4Anselm Kampik and Franz Grehn, Nutzen und Risiken augenärztlicher Therapie, Hauptreferate der XXXIII. Essener Fortbildung für Augenärzte, Dec. 1998. (English translated version enclosed Benefits and Risks of Ophthalmological Therapy.)
5Answer and Counterclaim (May 31, 2013).
6Answer and Counterclaim, Filed Jan. 3, 2014.
7Arthur L. Schwartz, MD, and Douglas R. Anderson, MD, Trabecular Surgery, Arch Ophthalmol, vol. 92, Aug. 1974, pp. 134-138.
8Beck and Lynch, "360° Trabeculotomy for Primary Glaucoma," Arch. Ophthalmol. 113 (Sep. 1995), pp. 1200-1202.
9Buskirk et al., "Lens Depression and Aqueous Outflow in Enucleated Primate Eyes," American Journal of Ophthalmology, vol. 76, No. 5, Nov. 1973, pp. 632-640.
10Buskirk et al., "Trabeculotomy in the immature, enucleated human eye," Invest. Ophthalmol. Visual Sci., vol. 6, No. 1, Jan. 1977, pp. 63-66.
11Cindy K. Bahler, BS, Gegrory T. Smedley, PhD, Jianbo Zhou, PhD, Douglas H. Johnson, MD., American Journal of Ophthalmology, Dec. 2004, vol. 138.
12Communication from European Patent Office for European App. No. 08102896.1 (Jul. 2, 2012) (5 pages).
13Communication of the Board of Appeal Pursuant to Article 15(1) of the Rules of Procedure of the Boards of Appeal, submitted in the prosecution history of EP1977724, dated May 8, 2014 (Board of Appeal Communication, EP1977724.
14Complaint for Declaratory Judgment of Patent Non-Infringement and Invalidity (May 10, 2013).
15Complaint for Judgment of Patent Non-Infringement and Invalidity (May 10, 2013).
16Correspondence from the U.S. Patent and Trademark Office granting the petition to correct inventorship, filed in the prosecution history of U.S. Pat. No. 7,857,782 (dated Nov. 18, 2014).
17Correspondence from the U.S. Patent and Trademark Office granting the petition to correct inventorship, filed in the prosecution history of U.S. Pat. No. 8,075,511 (dated Oct. 31, 2014).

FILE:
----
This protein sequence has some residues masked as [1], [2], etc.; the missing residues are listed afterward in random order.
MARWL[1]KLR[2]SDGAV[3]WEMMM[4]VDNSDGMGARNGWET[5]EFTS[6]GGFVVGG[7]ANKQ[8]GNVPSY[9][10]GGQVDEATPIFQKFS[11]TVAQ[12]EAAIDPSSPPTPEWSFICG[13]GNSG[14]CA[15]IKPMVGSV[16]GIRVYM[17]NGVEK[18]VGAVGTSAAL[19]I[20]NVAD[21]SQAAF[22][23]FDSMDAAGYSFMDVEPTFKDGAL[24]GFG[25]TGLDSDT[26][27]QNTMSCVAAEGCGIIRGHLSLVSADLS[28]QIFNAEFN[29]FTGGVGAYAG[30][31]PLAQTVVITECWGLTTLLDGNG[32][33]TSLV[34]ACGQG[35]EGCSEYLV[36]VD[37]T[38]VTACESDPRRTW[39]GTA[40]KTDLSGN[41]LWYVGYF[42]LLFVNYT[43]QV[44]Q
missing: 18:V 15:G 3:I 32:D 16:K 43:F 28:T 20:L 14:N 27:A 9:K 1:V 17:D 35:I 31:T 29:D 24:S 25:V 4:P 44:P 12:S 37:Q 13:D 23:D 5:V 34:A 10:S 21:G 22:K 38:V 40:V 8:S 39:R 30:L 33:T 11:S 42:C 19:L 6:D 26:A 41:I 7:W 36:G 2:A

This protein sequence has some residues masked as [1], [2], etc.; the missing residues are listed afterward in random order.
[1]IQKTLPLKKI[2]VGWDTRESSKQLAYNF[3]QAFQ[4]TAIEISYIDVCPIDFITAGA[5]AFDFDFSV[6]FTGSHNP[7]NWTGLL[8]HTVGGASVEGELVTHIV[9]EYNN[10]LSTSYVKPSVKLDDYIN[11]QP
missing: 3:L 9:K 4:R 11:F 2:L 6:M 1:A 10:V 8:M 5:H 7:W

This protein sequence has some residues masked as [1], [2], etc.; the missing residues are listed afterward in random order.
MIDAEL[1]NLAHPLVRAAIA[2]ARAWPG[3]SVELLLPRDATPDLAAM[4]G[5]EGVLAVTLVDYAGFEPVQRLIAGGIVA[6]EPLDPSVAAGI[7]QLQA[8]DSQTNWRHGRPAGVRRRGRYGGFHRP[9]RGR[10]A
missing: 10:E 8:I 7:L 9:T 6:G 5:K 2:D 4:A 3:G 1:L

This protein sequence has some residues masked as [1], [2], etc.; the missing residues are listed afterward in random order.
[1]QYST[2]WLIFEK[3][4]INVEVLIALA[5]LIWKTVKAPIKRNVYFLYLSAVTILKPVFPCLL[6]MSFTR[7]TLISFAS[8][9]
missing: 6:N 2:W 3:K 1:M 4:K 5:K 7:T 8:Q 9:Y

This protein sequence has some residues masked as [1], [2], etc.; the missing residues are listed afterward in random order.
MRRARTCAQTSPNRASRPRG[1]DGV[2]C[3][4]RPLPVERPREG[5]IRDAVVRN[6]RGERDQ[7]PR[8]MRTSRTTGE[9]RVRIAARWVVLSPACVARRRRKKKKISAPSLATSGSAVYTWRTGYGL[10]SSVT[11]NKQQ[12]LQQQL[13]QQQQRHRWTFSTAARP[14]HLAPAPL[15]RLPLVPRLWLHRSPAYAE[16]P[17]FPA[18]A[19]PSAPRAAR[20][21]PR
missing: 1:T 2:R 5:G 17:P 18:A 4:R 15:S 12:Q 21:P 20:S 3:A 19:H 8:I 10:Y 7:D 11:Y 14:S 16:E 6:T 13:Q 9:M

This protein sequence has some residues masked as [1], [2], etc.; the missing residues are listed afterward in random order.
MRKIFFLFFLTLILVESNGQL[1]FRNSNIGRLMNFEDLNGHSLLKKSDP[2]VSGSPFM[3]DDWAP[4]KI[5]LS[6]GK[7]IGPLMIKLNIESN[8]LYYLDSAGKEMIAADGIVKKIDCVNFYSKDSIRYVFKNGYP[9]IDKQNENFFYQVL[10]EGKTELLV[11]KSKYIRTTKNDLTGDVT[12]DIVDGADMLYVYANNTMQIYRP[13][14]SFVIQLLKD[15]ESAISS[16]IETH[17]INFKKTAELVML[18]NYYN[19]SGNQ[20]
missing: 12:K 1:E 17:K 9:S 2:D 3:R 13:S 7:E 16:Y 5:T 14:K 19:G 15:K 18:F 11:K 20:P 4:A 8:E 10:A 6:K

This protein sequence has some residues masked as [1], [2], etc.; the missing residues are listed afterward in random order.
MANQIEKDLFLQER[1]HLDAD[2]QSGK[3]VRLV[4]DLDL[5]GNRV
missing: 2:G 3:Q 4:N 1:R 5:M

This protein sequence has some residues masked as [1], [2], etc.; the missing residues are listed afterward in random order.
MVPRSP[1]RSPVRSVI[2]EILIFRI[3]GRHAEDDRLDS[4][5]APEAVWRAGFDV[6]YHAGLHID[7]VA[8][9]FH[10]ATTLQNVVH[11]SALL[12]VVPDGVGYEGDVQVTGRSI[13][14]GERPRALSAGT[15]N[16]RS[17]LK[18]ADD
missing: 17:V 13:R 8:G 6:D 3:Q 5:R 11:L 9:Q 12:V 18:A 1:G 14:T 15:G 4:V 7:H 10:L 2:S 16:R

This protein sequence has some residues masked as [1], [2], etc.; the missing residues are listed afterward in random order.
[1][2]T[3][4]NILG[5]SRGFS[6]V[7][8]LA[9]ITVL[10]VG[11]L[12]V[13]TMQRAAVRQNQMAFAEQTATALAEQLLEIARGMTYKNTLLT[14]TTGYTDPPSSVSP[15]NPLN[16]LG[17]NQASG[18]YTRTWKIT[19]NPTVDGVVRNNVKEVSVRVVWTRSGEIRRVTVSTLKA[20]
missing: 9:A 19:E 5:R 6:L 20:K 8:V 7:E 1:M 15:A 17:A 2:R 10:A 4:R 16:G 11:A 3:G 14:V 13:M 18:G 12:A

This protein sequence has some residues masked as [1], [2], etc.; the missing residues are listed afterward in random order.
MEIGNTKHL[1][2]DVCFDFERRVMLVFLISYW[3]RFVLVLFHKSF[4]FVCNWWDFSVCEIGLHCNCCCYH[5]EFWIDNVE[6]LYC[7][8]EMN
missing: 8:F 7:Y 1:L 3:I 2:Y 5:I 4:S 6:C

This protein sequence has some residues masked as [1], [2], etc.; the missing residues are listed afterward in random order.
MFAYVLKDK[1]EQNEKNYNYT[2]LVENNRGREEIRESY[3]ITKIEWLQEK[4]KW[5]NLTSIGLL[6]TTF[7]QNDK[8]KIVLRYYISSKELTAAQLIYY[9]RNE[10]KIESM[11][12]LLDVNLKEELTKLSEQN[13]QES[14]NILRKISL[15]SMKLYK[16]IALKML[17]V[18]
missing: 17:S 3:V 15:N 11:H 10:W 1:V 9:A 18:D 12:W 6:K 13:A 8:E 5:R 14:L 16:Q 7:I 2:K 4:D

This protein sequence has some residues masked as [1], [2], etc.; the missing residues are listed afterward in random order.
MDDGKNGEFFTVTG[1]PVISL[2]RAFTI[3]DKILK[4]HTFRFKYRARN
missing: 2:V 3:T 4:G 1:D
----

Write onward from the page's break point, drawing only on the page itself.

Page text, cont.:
18Correspondence from the U.S. Patent and Trademark Office granting the petition to correct inventorship, filed in the prosecution history of U.S. Pat. No. 8,579,846 (dated Feb. 10, 2015).
19Daniel A. Fletcher, Ph.D., Daniel V. Palanker, Ph.D., Philip Hule, M.D., Jason Miller, MS, Michael F. Marmor, M.D. and Mark S. Blumenkranz, M.D.; Intravascular Drug Delivery With a Pulsed Liquid Microjet; (Reprinted) Arch Ophthalmology; vol. 120, Sep. 2002, pp. 1206-1208.
20Decision of Technical Board of Appeal 3.2.08 of Jan. 15, 2015, submitted in the prosecution history of EP1977724, dated Jan. 15, 2015.
21Declaration of Alyse Katz in Support of Motion for Summary Judgment of Invalidity dated Jun. 19, 2015 [Redacted-Public Version].
22Declaration of Alyse L. Katz in Support of Transcend's Reply in Support of its Motion for Summary Judgment of Invalidity [Redacted-Public Version].
23Declaration of Dr. L. Jay Katz in Support of Glaukos's Opening Claim Construction Brief, Jul. 17, 2014, 78 pages.
24Declaration of Du Vergier in Support of Transcend's Motion for Summary Judgment of Non-Infringement dated Jun. 19, 2015 [Redacted-Public Version].
25Declaration of John Richards in Support of Glaukos's Opposition to Transcend's Motion for Summary Judgment of Invalidity dated Jul. 2, 2015.
26Declaration of Joseph F. Jennings in Support of Glaukos's Opening Claim Construction Brief, Jul. 18, 2014, 78 pages.
27Declaration of Joseph F. Jennings in Support of Glaukos's Opposition to Transcend's Motion for Summary Judgment of Non-Infringement dated Jul. 9, 2015 [Redacted-Public Version].
28Declaration of Joshua Stowell in Support of Glaukos's Motion for Summary Judgment on Transcend's Third Cause of Action for a Declaratory Judgment of Unenforceability for Inequitable Conduct dated Jun. 19, 2015 [Redacted-Public Version].
29Declaration of Joshua Stowell in Support of Glaukos's Opposition to Transcend's Motion for Summary Judgment of Invalidity dated Jul. 9, 2015 [Redacted-Public Version].
30Declaration of Julien Du Vergier in Support of Transcend's Opposition to Glaukos' Motion for Summary Judgment of No Inequitable Conduct dated Jul. 9, 2015 [Redacted-Public Version].
31Declaration of Julien Du Vergier in Support of Transcend's Reply in Support of its Motion for Summary Judgment of Non-Infringement dated Jul. 17, 2015 [Redacted-Public Version].
32Declaration of L. Jay Katz in Support of Glaukos's Oppositions to Transcend's Motions for Summary Judgment of Non-Infringement and Invalidity dated Jul. 9, 2015 [Redacted-Public Version].